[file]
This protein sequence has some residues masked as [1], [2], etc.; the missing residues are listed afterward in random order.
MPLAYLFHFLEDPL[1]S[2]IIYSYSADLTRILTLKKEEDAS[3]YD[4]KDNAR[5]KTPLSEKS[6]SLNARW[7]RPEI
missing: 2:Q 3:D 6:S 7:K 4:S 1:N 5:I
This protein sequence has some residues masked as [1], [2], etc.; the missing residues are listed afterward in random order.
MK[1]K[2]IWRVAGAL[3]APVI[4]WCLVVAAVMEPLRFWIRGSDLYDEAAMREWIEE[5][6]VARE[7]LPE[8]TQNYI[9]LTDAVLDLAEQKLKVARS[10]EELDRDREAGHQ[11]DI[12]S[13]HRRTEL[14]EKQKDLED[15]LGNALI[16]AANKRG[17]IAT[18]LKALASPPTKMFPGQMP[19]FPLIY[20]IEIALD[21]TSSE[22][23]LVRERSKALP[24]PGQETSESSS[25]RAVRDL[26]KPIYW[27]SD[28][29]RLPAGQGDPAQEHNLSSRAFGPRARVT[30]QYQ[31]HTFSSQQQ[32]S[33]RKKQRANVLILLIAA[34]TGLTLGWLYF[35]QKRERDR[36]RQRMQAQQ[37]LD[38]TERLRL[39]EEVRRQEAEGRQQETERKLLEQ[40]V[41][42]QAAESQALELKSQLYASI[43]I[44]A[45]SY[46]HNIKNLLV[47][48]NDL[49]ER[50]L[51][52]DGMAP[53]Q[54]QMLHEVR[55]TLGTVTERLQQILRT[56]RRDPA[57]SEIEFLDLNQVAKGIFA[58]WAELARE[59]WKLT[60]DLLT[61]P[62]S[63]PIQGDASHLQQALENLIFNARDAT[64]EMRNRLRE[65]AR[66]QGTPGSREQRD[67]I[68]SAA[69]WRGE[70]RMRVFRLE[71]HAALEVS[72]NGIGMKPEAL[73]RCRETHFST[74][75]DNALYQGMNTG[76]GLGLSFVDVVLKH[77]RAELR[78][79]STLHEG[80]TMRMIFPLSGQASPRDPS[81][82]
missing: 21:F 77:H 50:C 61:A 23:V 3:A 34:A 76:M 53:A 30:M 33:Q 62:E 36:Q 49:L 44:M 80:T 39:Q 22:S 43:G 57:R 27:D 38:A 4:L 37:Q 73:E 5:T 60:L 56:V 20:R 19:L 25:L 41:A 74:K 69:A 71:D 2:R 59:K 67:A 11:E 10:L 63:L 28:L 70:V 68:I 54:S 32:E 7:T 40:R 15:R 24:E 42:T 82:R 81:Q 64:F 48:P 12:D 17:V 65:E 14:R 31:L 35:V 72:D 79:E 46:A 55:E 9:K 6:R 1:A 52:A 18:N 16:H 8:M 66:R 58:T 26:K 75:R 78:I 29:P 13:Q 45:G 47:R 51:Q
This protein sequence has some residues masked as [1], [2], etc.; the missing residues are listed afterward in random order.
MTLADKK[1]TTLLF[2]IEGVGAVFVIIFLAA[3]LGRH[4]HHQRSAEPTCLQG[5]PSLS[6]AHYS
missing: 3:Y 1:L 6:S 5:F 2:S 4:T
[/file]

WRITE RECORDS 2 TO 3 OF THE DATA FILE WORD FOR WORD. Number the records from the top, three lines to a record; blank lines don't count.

This protein sequence has some residues masked as [1], [2], etc.; the missing residues are listed afterward in random order.
MK[1]K[2]IWRVAGAL[3]APVI[4]WCLVVAAVMEPLRFWIRGSDLYDEAAMREWIEE[5][6]VARE[7]LPE[8]TQNYI[9]LTDAVLDLAEQKLKVARS[10]EELDRDREAGHQ[11]DI[12]S[13]HRRTEL[14]EKQKDLED[15]LGNALI[16]AANKRG[17]IAT[18]LKALASPPTKMFPGQMP[19]FPLIY[20]IEIALD[21]TSSE[22][23]LVRERSKALP[24]PGQETSESSS[25]RAVRDL[26]KPIYW[27]SD[28][29]RLPAGQGDPAQEHNLSSRAFGPRARVT[30]QYQ[31]HTFSSQQQ[32]S[33]RKKQRANVLILLIAA[34]TGLTLGWLYF[35]QKRERDR[36]RQRMQAQQ[37]LD[38]TERLRL[39]EEVRRQEAEGRQQETERKLLEQ[40]V[41][42]QAAESQALELKSQLYASI[43]I[44]A[45]SY[46]HNIKNLLV[47][48]NDL[49]ER[50]L[51][52]DGMAP[53]Q[54]QMLHEVR[55]TLGTVTERLQQILRT[56]RRDPA[57]SEIEFLDLNQVAKGIFA[58]WAELARE[59]WKLT[60]DLLT[61]P[62]S[63]PIQGDASHLQQALENLIFNARDAT[64]EMRNRLRE[65]AR[66]QGTPGSREQRD[67]I[68]SAA[69]WRGE[70]RMRVFRLE[71]HAALEVS[72]NGIGMKPEAL[73]RCRETHFST[74][75]DNALYQGMNTG[76]GLGLSFVDVVLKH[77]RAELR[78][79]STLHEG[80]TMRMIFPLSGQASPRDPS[81][82]
missing: 21:F 77:H 50:C 61:A 23:V 3:A 34:A 76:M 53:A 30:M 33:Q 62:E 36:Q 49:L 44:M 80:T 39:Q 22:S 43:G 57:R 27:D 38:A 4:L 37:Q 73:E 5:T 60:L 56:V 20:R 19:L 25:L 41:A 74:K 69:A 71:D 2:R 59:K 67:A 11:E 10:L 63:L 28:L 70:V 68:I 54:S 32:E 7:T 40:R 15:R 24:E 42:T 82:R 81:Q 64:F 48:P 12:D 17:V 65:E 14:R 31:L 35:V 72:D 79:E 46:A 55:E 9:K 6:R 1:A 52:A 18:N 16:H 8:M 66:R 58:T 26:K 75:R 78:I 29:P 13:Q 45:G 47:R 51:Q
This protein sequence has some residues masked as [1], [2], etc.; the missing residues are listed afterward in random order.
MTLADKK[1]TTLLF[2]IEGVGAVFVIIFLAA[3]LGRH[4]HHQRSAEPTCLQG[5]PSLS[6]AHYS
missing: 3:Y 1:L 6:S 5:F 2:S 4:T